SPEAKER RUSTY BOWERS: He would say, “Aren’t we all Republicans here? I would think we would get a better reception. I mean, I would think you would listen a little more open to my suggestions, that we’re all Republicans.”

REP. ADAM SCHIFF: And this — this evidence that you asked him for that would justify this extraordinary step, I think you said they never produced it. Why did you feel, either in the absence of that evidence or with it, what they were asking you to do would violate your oath to the Constitution?

SPEAKER RUSTY BOWERS: First of all, when the people — and in Arizona, I believe it’s some 40-plus years earlier, the Legislature had established the manner of electing our officials or the electors for the presidential race. Once it was given to the people, as in Bush v. Gore, illustrated by the Supreme Court, it becomes a fundamental right of the people.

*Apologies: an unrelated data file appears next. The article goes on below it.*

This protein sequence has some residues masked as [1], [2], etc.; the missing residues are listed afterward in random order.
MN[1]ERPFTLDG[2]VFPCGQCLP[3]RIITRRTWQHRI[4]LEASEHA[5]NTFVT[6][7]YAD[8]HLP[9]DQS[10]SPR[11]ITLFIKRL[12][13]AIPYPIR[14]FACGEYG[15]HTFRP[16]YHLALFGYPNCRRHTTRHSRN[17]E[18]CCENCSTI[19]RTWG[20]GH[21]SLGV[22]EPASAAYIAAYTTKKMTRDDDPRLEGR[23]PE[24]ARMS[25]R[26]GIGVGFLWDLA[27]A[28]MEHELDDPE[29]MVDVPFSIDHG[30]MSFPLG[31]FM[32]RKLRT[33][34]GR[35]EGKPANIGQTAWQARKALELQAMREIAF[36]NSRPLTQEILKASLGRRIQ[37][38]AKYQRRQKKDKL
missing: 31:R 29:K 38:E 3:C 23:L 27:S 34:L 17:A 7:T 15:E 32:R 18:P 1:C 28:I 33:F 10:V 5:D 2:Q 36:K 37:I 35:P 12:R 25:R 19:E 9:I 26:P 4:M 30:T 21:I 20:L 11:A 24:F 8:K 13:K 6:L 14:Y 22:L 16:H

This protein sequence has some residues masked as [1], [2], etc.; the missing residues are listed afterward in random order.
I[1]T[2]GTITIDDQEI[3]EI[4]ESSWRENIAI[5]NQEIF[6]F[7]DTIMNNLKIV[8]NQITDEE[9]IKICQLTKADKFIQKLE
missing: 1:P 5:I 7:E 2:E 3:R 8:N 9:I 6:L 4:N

So, as far as I was concerned, for someone to ask me in the — I would call it a paucity. There was no – no evidence being presented of any strength. Evidence can be hearsay evidence. It’s still evidence, but it’s still hearsay. But strong, judicial-quality evidence, anything that would say to me you have a doubt, deny your oath, I will not do that. And on more than — on more than one occasion throughout all this, that has been brought up. And it is a tenet of my faith that the Constitution is divinely inspired, of my most basic foundational beliefs. And so, for me to do that because somebody just asked me to is foreign to my very being. I will not do it.